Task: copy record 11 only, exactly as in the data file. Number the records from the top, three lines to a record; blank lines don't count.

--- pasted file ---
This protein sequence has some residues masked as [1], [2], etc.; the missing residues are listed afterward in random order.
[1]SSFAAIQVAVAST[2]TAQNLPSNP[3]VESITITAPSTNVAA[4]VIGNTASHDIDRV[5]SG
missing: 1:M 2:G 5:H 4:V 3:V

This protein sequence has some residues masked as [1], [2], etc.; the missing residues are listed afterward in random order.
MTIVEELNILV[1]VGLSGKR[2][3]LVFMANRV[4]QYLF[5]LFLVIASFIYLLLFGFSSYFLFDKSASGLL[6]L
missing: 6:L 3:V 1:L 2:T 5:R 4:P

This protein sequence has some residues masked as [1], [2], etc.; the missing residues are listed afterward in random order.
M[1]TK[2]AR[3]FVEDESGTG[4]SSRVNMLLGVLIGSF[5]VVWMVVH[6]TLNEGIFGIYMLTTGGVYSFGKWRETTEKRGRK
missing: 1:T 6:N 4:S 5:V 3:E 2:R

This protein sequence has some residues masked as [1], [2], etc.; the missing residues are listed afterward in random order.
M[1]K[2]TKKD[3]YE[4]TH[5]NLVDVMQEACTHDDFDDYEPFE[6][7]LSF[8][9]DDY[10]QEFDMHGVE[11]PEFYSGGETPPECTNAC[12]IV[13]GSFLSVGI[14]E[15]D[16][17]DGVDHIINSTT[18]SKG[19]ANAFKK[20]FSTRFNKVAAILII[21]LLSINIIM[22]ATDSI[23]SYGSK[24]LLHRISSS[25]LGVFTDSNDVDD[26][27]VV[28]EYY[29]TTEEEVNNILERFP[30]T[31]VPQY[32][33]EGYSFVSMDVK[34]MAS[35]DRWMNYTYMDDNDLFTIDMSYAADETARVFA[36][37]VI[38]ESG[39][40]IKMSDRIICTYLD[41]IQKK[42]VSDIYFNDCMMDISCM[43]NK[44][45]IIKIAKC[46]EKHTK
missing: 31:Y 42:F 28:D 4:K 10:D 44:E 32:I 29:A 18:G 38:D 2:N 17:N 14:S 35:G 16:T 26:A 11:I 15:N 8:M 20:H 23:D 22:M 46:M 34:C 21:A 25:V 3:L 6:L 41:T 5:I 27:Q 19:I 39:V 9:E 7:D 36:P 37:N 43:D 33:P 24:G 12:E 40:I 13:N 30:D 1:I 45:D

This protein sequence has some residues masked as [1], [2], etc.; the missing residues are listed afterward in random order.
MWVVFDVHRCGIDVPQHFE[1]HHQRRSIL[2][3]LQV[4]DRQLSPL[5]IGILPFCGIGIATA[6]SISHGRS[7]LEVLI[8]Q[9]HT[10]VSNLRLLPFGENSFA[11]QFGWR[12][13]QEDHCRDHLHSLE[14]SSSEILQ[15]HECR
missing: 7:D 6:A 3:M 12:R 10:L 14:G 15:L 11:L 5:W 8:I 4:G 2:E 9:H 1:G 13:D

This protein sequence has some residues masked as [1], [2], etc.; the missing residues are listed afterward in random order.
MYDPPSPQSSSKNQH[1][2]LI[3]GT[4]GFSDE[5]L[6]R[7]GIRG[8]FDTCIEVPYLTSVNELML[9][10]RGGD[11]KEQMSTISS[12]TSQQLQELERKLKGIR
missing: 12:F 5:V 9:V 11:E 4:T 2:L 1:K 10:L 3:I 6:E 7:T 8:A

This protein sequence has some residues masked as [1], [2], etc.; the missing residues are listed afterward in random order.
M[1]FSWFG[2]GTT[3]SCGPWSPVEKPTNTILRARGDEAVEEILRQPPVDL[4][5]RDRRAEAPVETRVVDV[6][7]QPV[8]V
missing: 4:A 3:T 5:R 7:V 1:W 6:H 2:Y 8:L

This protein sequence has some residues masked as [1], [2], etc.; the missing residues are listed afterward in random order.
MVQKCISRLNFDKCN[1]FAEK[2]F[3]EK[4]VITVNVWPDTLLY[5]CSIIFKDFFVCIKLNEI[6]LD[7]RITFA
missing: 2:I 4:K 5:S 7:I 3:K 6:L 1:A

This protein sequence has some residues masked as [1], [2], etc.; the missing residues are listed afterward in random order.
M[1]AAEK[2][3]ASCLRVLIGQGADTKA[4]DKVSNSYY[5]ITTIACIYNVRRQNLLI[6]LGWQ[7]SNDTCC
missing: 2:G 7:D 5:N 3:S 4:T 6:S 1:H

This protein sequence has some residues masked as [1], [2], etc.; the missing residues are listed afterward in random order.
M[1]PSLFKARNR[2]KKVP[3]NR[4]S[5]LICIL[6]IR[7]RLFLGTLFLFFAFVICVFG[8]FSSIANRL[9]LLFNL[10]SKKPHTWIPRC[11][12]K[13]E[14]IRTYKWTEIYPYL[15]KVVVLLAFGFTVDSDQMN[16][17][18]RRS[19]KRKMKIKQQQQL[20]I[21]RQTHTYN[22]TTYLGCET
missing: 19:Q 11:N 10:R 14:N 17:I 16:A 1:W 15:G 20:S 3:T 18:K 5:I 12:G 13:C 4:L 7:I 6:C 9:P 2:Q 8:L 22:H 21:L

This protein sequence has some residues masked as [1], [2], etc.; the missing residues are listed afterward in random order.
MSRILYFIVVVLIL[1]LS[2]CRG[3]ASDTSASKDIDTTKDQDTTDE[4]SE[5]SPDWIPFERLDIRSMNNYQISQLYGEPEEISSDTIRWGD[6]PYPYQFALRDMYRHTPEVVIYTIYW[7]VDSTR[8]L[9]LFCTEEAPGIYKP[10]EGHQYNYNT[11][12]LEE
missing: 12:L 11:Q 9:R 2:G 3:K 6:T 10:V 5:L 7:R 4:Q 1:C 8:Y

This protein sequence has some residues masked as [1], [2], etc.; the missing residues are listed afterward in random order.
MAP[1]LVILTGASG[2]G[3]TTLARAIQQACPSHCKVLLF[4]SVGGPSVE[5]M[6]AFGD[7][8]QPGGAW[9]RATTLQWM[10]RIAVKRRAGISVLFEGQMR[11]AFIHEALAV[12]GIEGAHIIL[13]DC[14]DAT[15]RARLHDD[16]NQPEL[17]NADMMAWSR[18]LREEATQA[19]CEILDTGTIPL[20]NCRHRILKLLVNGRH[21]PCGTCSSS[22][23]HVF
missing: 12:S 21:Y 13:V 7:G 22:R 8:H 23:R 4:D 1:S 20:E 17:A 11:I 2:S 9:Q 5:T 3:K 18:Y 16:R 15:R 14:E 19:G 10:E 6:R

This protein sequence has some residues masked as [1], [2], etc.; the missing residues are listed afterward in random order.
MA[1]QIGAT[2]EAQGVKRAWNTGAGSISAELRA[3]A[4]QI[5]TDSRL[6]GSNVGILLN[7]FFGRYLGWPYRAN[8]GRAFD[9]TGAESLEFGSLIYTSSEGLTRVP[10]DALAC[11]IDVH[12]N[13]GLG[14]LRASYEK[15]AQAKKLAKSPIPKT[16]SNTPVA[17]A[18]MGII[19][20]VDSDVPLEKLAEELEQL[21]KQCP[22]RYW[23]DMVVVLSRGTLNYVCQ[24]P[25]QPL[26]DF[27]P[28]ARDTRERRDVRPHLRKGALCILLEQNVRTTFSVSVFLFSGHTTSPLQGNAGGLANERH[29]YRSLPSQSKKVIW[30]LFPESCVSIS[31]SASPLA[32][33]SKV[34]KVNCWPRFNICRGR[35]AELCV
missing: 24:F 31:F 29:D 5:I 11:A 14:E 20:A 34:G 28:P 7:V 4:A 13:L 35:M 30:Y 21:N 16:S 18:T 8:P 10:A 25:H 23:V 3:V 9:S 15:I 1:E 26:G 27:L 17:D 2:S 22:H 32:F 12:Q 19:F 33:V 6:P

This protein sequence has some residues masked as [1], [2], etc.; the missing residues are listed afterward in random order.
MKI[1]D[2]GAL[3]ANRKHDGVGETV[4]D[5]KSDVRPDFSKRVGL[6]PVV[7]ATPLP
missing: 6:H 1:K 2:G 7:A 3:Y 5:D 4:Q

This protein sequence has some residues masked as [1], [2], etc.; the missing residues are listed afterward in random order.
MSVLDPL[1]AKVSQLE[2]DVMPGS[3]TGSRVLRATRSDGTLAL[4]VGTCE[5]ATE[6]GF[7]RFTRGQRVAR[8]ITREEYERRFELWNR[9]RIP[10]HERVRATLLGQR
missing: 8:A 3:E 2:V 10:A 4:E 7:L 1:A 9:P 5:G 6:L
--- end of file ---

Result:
This protein sequence has some residues masked as [1], [2], etc.; the missing residues are listed afterward in random order.
MSRILYFIVVVLIL[1]LS[2]CRG[3]ASDTSASKDIDTTKDQDTTDE[4]SE[5]SPDWIPFERLDIRSMNNYQISQLYGEPEEISSDTIRWGD[6]PYPYQFALRDMYRHTPEVVIYTIYW[7]VDSTR[8]L[9]LFCTEEAPGIYKP[10]EGHQYNYNT[11][12]LEE
missing: 12:L 11:Q 9:R 2:G 3:K 6:T 10:V 5:L 7:R 4:Q 1:C 8:Y